Joan Shakespeare (baptised 15 April 1569 – buried 4 November 1646) was the sister of William Shakespeare. She is the only member of the family whose known descendants continue down to the present day.
Little is known about Joan's husband, William, apart from the fact that he was sued for debt in 1600 and 1601. He died in April 1616, and was buried 17 April, a week before William Shakespeare died. In his will her brother left her a legacy of £20, some clothing and the right to live in the western part of the double family house on Henley Street in Stratford for a nominal yearly rent of one shilling. She continued to reside there for the remainder of her life, dying at the age of 77.
Her son William never married. Her other descendants via Thomas lived in Stratford until 1806. Thomas inherited the Henley Street house known as Shakespeare's Birthplace. He had many descendants. By the 18th century Joan's descendants were identifying themselves as carrying the poet's family line. John Hart (1755–1800) was identified as "the 6th descendant of the poet Shakespeare" on his gravestone in Tewkesbury Abbey Churchyard, Gloucestershire.
In her essay A Room of One's Own, Virginia Woolf created a character, "Judith Shakespeare", supposed to be Shakespeare's sister. In fact Judith was his daughter. It is unknown whether this was a mistake or a deliberate conflation of the two women. In her story Shakespeare's sister is denied the education of her brother despite her obvious talent as a writer. When her father tries to marry her off, she runs away to join a theatre company but is ultimately rejected because of her sex. She becomes pregnant, is abandoned by her partner and commits suicide.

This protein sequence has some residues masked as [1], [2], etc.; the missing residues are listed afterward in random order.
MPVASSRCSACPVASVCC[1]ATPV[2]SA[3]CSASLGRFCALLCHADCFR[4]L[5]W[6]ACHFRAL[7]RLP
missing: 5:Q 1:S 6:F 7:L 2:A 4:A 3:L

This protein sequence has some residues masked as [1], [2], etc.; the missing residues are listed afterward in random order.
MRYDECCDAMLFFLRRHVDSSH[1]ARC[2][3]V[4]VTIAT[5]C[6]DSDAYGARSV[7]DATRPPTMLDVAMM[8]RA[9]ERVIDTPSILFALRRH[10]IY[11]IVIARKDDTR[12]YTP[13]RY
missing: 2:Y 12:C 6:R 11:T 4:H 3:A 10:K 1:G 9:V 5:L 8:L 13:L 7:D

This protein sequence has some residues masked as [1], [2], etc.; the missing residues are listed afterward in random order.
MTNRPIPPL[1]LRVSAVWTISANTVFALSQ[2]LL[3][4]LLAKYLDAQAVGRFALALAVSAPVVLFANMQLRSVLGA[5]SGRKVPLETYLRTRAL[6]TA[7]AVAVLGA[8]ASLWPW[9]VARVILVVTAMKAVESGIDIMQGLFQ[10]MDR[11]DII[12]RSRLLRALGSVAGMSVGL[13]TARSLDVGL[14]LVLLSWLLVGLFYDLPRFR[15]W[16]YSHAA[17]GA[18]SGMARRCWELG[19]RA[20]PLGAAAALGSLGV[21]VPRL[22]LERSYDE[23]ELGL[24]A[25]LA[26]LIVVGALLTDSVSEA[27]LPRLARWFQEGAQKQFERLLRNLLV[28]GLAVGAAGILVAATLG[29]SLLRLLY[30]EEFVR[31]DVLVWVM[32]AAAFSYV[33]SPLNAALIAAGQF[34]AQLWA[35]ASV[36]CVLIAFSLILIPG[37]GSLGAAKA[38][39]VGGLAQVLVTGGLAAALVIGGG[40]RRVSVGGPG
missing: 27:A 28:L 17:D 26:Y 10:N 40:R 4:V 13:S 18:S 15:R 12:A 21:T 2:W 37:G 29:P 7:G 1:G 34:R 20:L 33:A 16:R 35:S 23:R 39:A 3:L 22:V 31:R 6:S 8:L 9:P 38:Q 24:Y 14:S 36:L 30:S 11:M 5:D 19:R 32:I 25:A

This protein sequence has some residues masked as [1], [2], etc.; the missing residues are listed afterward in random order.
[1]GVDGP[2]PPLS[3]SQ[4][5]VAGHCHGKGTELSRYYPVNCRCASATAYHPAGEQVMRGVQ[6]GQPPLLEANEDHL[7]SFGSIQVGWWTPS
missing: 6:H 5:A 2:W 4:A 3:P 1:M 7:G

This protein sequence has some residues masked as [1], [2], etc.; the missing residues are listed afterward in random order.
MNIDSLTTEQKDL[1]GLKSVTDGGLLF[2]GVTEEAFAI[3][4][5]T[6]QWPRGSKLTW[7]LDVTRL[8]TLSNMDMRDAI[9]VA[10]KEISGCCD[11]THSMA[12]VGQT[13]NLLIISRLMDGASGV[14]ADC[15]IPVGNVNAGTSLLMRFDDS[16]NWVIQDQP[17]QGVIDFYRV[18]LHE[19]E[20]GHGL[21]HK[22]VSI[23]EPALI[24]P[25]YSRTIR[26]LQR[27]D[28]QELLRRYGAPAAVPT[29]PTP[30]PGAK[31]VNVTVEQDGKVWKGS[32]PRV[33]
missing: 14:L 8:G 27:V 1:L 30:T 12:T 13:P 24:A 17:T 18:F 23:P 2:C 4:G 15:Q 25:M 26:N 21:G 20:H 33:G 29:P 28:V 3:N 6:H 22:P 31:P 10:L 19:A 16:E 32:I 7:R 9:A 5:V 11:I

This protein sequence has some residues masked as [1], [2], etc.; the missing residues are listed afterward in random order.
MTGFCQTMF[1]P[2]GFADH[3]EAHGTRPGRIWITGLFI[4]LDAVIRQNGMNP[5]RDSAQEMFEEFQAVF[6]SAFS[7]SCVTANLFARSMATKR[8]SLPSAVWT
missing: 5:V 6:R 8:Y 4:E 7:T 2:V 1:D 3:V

A teenage Joan appears in Laurie Lawlor's novel The Two Loves of Will Shakespeare (2006), in which she is presented as an aspirant poet who resents the restrictions placed on her as a woman. She writes sonnets, one of which her brother plagiarises. She is in love with Richard Field, but he pursues Anne Whateley. In Shakespeare's Will, Vern Thiessen's speculative biographical play about Anne Hathaway, Joan is a "bitch" who is constantly interfering in Anne's life.
Notes and references
- Campbell, Oscar James; Quinn, Edward G., eds. (1966). A Shakespeare Encyclopaedia. Methuen. ISBN 978-0416951806. OCLC 263538090. OL 20868677M.CS1 maint: ref=harv (link)
- Chambers, E.K. (1930). William Shakespeare: A Study of Facts and Problems. I. Oxford: Clarendon Press. OCLC 353406.CS1 maint: ref=harv (link)
- Ezell, Margaret J. M. (1993). Writing Women's Literary History. Baltimore and London: Johns Hopkins University Press. ISBN 978-0801844324.CS1 maint: ref=harv (link)
- Lawlor, Laurie (2006). The Two Loves of Will Shakespeare: A Novel. Holiday House. ISBN 978-0823419012. OL 24754980M.CS1 maint: ref=harv (link)
- Nestruck, J. Kelly (15 July 2011). "Shakespeare's Will: In bed with the Shakespeares". The Globe and Mail. Retrieved 17 June 2018.CS1 maint: ref=harv (link)
- Schoenbaum, S. (1977). William Shakespeare: A Compact Documentary Life. Oxford: Clarendon Press. ISBN 0195051610.CS1 maint: ref=harv (link)
- Wood, Michael (2015). "His Mother Mary Shakespeare". In Edmondson, Paul; Wells, Stanley (eds.). The Shakespeare Circle: An Alternative Biography. Cambridge: Cambridge University Press. pp. 13–25. doi:10.1017/CBO9781107286580.004. ISBN 978-1107286580 – via Cambridge Core.CS1 maint: ref=harv (link)